Hemodialysis, Rehabilitation, and Psychological Support

  • Alfred Drees
  • Eugene B. Gallagher


Hemodialysis for chronic kidney failure has been technically feasible since the early 1960s, when the devising of shunt access into the patient’s blood circulation created the possibility of repetitive dialysis on a long-term basis. With that, dialysis became a life-prolonging technology. In the 15 years since its inception, it has become a widely accepted and practiced technique. Seen in pragmatic cost-benefit terms, it is expensive in resources and money, yet the concomitant benefits are great. Dialysis provides not only sheer life prolongation but also a basis for the patient to live a life which is relatively normal in interpersonal relationships, productive activities, and level of satisfaction. The dialysis patient can, despite the constraints of treatment, achieve a high level of rehabilitation. However, the full potentials of rehabilitation under dialysis have not yet been widely achieved. In this chapter we will examine psychosocial constraints upon the dialysis patient which prevent optimum rehabilitation and discuss psychotherapeutic activities which promise benefit.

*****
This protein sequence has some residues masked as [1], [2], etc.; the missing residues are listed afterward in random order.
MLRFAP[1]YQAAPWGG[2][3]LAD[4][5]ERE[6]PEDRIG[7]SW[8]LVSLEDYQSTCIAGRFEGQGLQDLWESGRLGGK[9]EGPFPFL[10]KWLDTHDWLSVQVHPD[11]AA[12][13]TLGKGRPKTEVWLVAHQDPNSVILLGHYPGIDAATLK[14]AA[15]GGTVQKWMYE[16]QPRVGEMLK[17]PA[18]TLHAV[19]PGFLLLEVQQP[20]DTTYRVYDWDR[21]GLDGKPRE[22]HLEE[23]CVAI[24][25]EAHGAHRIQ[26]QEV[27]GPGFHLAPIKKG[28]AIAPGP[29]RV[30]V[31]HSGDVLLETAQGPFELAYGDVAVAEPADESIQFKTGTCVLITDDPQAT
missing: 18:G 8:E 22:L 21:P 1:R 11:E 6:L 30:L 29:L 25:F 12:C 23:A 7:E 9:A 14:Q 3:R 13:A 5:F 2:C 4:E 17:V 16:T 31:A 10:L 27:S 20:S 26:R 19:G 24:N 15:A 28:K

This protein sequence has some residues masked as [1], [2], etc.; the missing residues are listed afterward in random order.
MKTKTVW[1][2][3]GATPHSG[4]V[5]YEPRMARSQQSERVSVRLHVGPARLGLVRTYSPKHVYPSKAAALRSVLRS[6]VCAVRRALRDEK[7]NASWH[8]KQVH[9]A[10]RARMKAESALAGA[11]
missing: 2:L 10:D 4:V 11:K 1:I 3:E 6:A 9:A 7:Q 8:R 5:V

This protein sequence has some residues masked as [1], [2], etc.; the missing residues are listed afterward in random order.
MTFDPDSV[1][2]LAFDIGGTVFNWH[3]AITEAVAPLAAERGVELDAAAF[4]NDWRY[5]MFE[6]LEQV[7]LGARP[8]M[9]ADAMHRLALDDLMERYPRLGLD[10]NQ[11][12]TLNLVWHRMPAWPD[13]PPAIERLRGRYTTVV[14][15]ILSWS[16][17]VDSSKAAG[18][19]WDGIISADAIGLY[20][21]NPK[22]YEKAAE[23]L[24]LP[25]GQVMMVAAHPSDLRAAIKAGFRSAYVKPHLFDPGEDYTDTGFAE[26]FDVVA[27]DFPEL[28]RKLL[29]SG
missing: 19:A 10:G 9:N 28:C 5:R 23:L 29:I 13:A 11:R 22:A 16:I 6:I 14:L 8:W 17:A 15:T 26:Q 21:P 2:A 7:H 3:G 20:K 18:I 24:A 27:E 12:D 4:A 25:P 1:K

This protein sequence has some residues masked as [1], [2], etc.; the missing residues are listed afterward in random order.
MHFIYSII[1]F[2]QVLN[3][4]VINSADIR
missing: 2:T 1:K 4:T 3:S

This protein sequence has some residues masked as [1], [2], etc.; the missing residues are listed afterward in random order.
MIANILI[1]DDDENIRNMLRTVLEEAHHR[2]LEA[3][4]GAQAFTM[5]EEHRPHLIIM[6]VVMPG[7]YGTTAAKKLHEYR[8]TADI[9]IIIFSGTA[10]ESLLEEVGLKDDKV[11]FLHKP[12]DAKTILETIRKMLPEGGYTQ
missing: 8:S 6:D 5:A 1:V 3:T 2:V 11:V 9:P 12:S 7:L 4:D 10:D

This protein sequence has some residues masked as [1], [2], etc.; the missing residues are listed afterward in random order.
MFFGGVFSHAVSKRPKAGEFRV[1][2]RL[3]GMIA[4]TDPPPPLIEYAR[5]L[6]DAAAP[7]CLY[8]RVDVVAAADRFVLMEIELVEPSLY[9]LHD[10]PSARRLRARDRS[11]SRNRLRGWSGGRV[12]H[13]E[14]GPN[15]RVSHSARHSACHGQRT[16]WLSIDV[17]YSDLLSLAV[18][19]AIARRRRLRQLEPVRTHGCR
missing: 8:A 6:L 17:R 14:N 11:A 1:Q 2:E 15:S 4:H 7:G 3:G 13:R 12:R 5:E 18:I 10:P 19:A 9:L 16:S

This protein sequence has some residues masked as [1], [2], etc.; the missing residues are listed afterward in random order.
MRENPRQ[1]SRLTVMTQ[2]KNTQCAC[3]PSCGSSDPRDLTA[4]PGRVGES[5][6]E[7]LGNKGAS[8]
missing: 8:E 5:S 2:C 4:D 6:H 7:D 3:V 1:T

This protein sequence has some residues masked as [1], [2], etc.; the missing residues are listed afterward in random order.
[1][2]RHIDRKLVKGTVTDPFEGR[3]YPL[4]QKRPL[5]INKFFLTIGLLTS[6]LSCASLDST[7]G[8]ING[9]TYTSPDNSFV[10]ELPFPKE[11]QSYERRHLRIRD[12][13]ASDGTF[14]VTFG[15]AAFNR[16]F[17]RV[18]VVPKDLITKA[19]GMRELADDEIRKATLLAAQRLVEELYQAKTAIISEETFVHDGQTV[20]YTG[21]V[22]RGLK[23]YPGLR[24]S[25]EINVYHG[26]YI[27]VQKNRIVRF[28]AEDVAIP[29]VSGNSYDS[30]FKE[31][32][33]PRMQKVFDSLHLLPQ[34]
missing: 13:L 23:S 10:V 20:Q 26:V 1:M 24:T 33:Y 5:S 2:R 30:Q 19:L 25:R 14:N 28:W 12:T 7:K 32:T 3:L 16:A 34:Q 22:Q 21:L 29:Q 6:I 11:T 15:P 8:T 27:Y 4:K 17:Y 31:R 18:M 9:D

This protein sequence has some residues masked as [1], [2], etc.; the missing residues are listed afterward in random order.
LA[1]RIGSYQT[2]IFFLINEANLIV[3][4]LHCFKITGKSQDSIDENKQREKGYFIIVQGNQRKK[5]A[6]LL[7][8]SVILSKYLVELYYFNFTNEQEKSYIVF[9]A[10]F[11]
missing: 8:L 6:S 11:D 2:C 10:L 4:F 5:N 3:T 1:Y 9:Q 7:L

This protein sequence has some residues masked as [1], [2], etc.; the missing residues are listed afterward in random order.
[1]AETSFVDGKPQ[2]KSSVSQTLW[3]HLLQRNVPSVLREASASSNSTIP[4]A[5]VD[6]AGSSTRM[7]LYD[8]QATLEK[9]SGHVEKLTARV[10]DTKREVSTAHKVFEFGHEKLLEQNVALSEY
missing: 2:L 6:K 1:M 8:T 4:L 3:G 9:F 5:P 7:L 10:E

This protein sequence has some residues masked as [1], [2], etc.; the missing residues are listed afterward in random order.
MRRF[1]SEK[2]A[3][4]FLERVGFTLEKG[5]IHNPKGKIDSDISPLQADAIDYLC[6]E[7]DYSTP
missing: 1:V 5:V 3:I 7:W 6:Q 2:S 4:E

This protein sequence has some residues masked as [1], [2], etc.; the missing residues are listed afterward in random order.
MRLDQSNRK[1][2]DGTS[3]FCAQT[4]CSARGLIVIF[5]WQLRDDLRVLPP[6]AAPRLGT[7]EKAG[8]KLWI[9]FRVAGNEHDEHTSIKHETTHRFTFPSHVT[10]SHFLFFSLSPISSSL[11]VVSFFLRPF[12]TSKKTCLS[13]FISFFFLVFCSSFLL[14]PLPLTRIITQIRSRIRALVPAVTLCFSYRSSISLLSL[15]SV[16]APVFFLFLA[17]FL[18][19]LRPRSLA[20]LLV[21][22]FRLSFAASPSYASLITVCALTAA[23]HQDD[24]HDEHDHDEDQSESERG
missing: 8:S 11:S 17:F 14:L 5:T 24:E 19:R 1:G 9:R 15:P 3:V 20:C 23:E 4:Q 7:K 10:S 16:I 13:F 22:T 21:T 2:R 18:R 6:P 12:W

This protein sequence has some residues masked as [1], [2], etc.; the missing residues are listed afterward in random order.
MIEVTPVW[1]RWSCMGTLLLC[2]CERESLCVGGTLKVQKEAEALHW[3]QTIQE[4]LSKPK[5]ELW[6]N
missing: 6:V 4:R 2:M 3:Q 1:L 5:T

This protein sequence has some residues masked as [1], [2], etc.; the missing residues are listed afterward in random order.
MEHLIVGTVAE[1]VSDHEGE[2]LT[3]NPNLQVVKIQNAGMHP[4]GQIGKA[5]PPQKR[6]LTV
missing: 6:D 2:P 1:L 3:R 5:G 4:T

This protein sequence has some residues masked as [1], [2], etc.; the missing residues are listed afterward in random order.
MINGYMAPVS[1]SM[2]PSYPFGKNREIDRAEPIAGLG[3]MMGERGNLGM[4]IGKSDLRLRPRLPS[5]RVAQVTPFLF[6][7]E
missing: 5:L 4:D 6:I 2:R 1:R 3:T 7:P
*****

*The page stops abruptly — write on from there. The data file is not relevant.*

Dialysis Patient Psychological Support Dialysis Treatment Prosthetic Device Dialysis Unit 
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Copyright information

© Springer Science+Business Media New York 1981

Authors and Affiliations

  • Alfred Drees
    • 1
  • Eugene B. Gallagher
    • 2
  1. 1.Department of PsychosomaticsUniversity of HannoverHannover-KleefeldGerman Federal Republic
  2. 2.Department of Behavioral ScienceUniversity of Kentucky College of MedicineLexingtonUSA

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